The “flexible classroom” has been a buzzword for a while within the school design and development field. We don’t want to be limited by the interior design of a room and that is why flexibility becomes enticing. Have you considered making your students the element of flexibility in the interior design of the classroom? Get inspired by Åby School, where they have done just that.
We have previously written about how to succeed with the mobile classroom, where you change the table settings based on which activity you are carrying out. Wheels on the table and lightweight, stackable chairs provide the flexibility to easily change the layout of the classroom and adapt it to the teaching situation.
Another approach to the interior design of classrooms is to let students move around based on which activities they are doing.
This is done in the 7th grade at Åby School.
In the classroom, students have the opportunity for five different types of places:
- A concentration place by the window
- A collaboration space at the group tables
- A seat on a stool at a high table
- On the floor with mats
- A soft seating area in a nook
When students receive their assignment, they can choose themselves what type of place they need to solve their tasks. The students thereby become the flexible element in the design of the classroom since they move around the furniture.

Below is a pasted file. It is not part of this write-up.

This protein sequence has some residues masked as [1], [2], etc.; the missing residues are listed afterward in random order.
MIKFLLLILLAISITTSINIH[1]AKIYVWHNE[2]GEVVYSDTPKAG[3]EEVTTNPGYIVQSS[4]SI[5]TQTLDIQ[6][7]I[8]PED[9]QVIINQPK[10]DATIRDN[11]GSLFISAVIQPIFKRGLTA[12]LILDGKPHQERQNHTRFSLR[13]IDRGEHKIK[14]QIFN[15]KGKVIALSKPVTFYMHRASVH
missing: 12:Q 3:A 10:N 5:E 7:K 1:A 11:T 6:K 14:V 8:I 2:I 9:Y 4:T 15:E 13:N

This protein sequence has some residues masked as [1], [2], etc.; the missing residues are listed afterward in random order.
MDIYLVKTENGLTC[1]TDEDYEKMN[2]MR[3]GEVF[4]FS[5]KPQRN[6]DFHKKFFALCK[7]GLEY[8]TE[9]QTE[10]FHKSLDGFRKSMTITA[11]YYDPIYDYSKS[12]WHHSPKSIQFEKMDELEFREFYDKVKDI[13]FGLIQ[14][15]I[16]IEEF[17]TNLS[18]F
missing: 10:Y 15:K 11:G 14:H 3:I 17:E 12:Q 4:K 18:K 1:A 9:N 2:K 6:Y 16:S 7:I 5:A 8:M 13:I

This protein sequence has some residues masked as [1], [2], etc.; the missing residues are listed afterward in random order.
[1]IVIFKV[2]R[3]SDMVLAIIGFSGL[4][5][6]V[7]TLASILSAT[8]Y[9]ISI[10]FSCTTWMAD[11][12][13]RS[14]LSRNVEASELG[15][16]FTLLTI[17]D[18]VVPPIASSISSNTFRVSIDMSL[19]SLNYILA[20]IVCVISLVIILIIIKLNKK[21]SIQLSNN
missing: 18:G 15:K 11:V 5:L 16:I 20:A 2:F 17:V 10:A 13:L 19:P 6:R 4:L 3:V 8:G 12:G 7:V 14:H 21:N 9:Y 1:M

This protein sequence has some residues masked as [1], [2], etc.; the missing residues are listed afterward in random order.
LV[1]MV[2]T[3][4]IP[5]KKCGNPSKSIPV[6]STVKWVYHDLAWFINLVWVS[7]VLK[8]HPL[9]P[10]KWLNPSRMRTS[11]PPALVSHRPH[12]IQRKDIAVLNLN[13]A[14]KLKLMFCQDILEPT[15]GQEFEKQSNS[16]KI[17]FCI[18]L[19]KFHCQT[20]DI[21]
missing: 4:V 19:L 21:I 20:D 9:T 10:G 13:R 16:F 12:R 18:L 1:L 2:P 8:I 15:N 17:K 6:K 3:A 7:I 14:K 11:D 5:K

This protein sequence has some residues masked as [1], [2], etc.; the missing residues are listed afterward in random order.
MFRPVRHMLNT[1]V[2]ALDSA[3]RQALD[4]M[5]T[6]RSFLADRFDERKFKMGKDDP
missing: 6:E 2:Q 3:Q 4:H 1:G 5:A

Advantages of students as the flexible element
Der er en lang række fordele ved denne indretning:
- You teach students to choose a fitting work environment for specific tasks
- You give students the opportunity to co-determine how teaching unfolds
- You avoid the feeling of interior design chaos because the furniture has fixed placement
- You have many functions/work zones gathered in one room and thereby have great frames for several types of activities
Rethink the classroom
Åby School have dared to rethink the classroom. They have eliminated rows of tables, the horseshoe formation, and groups of four. They have found a form of interior design that supports the teaching they believe in. It is the most important guideline when we decorate classrooms – what happens in the room and how the furniture best supports this.